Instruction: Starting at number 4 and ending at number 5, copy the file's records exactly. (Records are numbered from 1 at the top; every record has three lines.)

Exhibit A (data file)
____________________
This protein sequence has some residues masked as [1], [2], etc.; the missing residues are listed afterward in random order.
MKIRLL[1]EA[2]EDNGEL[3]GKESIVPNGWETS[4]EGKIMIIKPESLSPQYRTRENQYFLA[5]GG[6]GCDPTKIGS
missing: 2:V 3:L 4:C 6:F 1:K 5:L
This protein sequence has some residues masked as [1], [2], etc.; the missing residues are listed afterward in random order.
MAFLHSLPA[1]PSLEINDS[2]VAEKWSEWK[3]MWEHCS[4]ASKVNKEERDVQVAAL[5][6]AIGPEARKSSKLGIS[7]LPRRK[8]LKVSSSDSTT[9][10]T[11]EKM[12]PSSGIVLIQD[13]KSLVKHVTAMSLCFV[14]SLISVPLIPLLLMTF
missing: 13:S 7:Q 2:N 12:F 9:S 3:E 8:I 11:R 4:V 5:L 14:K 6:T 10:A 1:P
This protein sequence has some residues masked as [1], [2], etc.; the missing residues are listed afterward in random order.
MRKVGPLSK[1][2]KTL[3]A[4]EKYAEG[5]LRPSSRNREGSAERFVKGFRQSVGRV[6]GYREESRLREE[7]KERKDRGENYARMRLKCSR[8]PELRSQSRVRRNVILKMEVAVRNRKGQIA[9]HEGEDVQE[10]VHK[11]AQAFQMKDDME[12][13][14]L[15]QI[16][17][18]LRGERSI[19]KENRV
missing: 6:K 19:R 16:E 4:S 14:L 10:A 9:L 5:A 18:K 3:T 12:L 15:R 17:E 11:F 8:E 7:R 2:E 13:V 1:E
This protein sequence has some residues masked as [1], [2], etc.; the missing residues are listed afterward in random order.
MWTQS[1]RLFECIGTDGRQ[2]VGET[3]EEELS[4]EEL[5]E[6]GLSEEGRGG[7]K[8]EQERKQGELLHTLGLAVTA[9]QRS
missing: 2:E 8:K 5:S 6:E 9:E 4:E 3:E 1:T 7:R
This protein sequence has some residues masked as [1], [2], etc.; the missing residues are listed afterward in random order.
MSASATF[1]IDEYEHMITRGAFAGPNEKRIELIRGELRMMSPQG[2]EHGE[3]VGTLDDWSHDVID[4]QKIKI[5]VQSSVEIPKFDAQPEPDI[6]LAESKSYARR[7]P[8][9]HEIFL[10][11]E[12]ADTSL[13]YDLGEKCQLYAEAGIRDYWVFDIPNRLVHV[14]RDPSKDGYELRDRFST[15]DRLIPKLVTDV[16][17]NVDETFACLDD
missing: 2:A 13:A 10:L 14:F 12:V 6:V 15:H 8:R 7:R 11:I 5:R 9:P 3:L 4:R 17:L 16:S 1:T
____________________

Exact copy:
This protein sequence has some residues masked as [1], [2], etc.; the missing residues are listed afterward in random order.
MWTQS[1]RLFECIGTDGRQ[2]VGET[3]EEELS[4]EEL[5]E[6]GLSEEGRGG[7]K[8]EQERKQGELLHTLGLAVTA[9]QRS
missing: 2:E 8:K 5:S 6:E 9:E 4:E 3:E 1:T 7:R
This protein sequence has some residues masked as [1], [2], etc.; the missing residues are listed afterward in random order.
MSASATF[1]IDEYEHMITRGAFAGPNEKRIELIRGELRMMSPQG[2]EHGE[3]VGTLDDWSHDVID[4]QKIKI[5]VQSSVEIPKFDAQPEPDI[6]LAESKSYARR[7]P[8][9]HEIFL[10][11]E[12]ADTSL[13]YDLGEKCQLYAEAGIRDYWVFDIPNRLVHV[14]RDPSKDGYELRDRFST[15]DRLIPKLVTDV[16][17]NVDETFACLDD
missing: 2:A 13:A 10:L 14:F 12:V 6:V 15:H 8:R 7:R 11:I 5:R 9:P 3:L 4:R 17:L 16:S 1:T